Adam McKay has earned mostly very positive reviews for Death at the Wing, his nuanced new podcast about Reaganomics, drugs and the NBA. But the occasional negative reviews he does receive accuse the show of bashing Republicans and propagandizing for the left.
It’s another day on the Internet, where research and subtlety often lose out to assumptions and anger. McKay, whose upcoming film Don’t Look Up is largely about trying to share basic facts in a messy and convoluted age, has a deeply considered take on what’s happening.
“In fairness to people, we’re dealing with an explosion of media — social media interconnectedness — that I don’t think any of us ever could have imagined. It’s creating new types of communities. It’s creating new types of exchanges that have never existed in the history of Homo sapiens ever. So we we definitely are confused. We’re definitely angry,” he says.
“This happens to coincide in the U.S. with a time where your average citizen has never had less power than right now. So it makes sense that the little bit of power we do have, which is to yell our opinions on social media, to get angry and outraged, would go down like that. So I understand why people fall into it.”
He adds: “The really insidious part is when you add in giant corporations like Facebook that use algorithms to harness that outrage and frustration for profit. Then you really start to get into a dangerous zone.”
McKay’s films tend to be very funny. But there’s also an undercurrent of how the people with the most information — like the characters in The Big Short and Vice — are able to profiteer from widespread fear and confusion. Even Anchorman highlights, for laughs, the dumbing down of our news.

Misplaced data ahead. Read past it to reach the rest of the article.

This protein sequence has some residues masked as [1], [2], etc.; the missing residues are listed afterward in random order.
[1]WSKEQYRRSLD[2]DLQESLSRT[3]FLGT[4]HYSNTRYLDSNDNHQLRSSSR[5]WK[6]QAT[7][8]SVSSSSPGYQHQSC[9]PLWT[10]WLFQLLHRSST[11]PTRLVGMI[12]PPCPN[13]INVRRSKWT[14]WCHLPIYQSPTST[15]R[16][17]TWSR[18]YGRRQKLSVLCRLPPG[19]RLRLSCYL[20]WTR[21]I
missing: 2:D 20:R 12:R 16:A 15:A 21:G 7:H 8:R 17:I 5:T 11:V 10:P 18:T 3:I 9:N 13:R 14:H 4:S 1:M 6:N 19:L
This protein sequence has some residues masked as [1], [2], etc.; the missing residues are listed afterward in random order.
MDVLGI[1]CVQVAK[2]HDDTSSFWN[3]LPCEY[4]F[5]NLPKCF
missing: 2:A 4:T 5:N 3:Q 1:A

Who benefits? The superrich, who he likens to the cunning pharmacy thieves in a 1989 indie drama.
“I think it’s important to look at it all like just an old-fashioned scam that you would see out of the movie Drugstore Cowboy, where your friend pretends to have a seizure in the front of the store. And while people take care of them, you rip off the back of the store,” McKay adds. “That’s really become our culture for the last 40 years — it’s distraction, misinformation, exaggeration, outrage, and all of it is in service of: We are being ripped off. Wages have been flat for 40 years, services have been cut, the rich have gotten preposterous — you know, hundred-billionaires now exist. I say this as someone who is overpaid here in Hollywood, but the level of wealth we see at the top 1% is incomprehensible.”
McKay will try to make some of the same points — albeit with a lot more humor — in Don’t Look Up, in which Leonardo DiCaprio and Jennifer Lawrence (pictured above) play scientists doing their best to warn the world of an impending disaster. The film also stars Meryl Streep, Cate Blanchett, Timothee Chalomet, Jonah Hill and many more.